SNL Kagan Sees TV Ad Gains
By: Jon Lafayette, Broadcasting & Cable
After two tough years for advertising, some segments of the television market are bouncing back, including local TV stations, cable TV and network TV. But over the long term, the outlooks for those segments are very different.
According to a new report from SNL Kagan, advertising revenue at broadcast TV stations will jump 15% to $18.8 billion in 2010. That follows a 22.4% plunge in 2009. Cable, which nearly survived the downturn with only a 4.2% drop in 2009, is expected to grow 8.9% to $27.7 billion in 2010. Broadcast networks are expected to see a gain of 5.1% to $19.1 billion following a 7.7% drop in 2009.
TV syndication and barter are slated to see a 2.1% drop to $2.8 billion, according to Kagan. Syndication dropped 4.5% in 2009.
Overall, Kagan expects U.S. advertising to grow 2.8% in 2010, with big gains seen in "new media" such as mobile and the Internet, while some more traditional media, including newspapers, business publications and yellow pages, continue to take hits.
Looking further ahead, SNL Kagan projects that cable TV advertising will jump to $30.2 billion in 2011 and to $41.6 billion in 2015. On the other hand, SNL Kagan sees some shrinkage in broadcast, with advertising revenue in 2011 coming in at $18.9 billion, and slipping further to $18.8 billion by 2015.
Revenue at broadcast stations is also not seen as growing much long term. SNL Kagan projects sales of $18.1 billion in 2011 and $19.4 billion in 2015.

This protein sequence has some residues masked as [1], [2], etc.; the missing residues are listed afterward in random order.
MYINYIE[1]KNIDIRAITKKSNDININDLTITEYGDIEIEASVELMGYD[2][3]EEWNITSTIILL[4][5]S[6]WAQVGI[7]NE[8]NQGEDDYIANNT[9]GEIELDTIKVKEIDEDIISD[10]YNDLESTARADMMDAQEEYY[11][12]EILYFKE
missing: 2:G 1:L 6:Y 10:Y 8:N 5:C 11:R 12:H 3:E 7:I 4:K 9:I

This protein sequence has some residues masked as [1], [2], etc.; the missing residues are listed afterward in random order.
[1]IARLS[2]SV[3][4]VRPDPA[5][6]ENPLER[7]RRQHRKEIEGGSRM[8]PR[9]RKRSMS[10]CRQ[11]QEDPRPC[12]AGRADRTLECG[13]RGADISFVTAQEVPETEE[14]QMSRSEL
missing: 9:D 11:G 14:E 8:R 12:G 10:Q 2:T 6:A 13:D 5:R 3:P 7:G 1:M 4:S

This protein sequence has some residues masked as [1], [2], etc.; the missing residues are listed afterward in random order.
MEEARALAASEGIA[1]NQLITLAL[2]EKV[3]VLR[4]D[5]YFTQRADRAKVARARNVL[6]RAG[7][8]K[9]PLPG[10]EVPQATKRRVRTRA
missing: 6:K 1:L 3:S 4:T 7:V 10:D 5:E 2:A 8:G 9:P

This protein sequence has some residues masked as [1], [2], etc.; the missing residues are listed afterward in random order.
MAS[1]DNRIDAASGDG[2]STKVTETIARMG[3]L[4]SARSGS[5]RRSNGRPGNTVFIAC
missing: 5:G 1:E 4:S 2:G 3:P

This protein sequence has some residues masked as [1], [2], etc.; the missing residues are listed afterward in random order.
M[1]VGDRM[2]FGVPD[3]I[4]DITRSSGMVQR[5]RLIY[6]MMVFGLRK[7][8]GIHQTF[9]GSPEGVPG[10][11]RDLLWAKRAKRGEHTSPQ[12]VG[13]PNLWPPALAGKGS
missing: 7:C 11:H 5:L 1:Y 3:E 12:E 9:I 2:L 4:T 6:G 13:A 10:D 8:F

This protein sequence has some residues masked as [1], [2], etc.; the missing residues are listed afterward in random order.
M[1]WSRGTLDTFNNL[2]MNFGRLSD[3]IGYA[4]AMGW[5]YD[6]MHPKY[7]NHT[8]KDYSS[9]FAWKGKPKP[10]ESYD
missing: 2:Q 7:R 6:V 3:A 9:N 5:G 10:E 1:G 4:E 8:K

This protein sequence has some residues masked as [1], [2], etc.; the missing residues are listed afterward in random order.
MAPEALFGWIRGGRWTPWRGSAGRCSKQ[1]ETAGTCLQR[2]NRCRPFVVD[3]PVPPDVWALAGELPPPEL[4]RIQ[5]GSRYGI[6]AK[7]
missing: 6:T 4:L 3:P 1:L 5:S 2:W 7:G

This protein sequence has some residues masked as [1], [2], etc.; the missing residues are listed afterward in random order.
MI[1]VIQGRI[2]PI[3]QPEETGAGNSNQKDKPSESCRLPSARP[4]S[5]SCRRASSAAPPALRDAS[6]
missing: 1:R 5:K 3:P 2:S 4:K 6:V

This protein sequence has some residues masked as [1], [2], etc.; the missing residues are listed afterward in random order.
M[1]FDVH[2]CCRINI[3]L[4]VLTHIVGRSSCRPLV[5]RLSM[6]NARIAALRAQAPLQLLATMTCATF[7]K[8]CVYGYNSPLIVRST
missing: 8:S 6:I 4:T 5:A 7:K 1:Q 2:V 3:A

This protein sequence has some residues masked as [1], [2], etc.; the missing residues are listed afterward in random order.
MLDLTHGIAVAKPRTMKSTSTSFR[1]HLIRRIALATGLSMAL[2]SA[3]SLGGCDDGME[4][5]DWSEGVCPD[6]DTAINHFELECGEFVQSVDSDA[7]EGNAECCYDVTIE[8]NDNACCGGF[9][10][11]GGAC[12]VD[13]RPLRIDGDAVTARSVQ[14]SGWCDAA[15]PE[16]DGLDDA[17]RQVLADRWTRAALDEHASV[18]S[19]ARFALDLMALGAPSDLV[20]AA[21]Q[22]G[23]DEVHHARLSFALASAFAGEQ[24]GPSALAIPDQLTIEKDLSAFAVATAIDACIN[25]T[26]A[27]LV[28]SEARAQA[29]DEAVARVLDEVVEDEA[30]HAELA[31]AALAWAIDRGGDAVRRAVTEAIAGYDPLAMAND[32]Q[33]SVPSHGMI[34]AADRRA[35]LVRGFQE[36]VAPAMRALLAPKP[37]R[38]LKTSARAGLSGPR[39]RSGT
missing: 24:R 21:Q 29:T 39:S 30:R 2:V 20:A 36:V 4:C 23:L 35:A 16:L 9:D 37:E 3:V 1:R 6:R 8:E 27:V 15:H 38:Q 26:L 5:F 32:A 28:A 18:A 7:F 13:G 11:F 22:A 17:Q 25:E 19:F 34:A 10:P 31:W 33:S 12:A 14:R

By comparison, Internet advertising, pegged at $24.9 billion in 2010, is forecast to hit $30.2 billion in 2011 and $43.1 billion by 2015.
SNL Kagan says cable's strong outlook is due to "the large audiences that have shifted from broadcast to cable, as well as the massive investment many cable nets are making in original programming."
Budgets for primetime programming at the leading cable networks now rivals spending at the broadcast networks.
"This is causing viewers to perceive many cable networks as on par with the broadcast networks in terms of quality," SNL Kagan says.
At the same time highly viewed sports programming is also migrating to cable, SNL Kagan notes.
"This trend is only likely to continue once the Comcast Corp./NBC Universal merger closes, as we believe Comcast's Versus may have access to more programming from the massive array of sports rights NBC has amassed," the report says.
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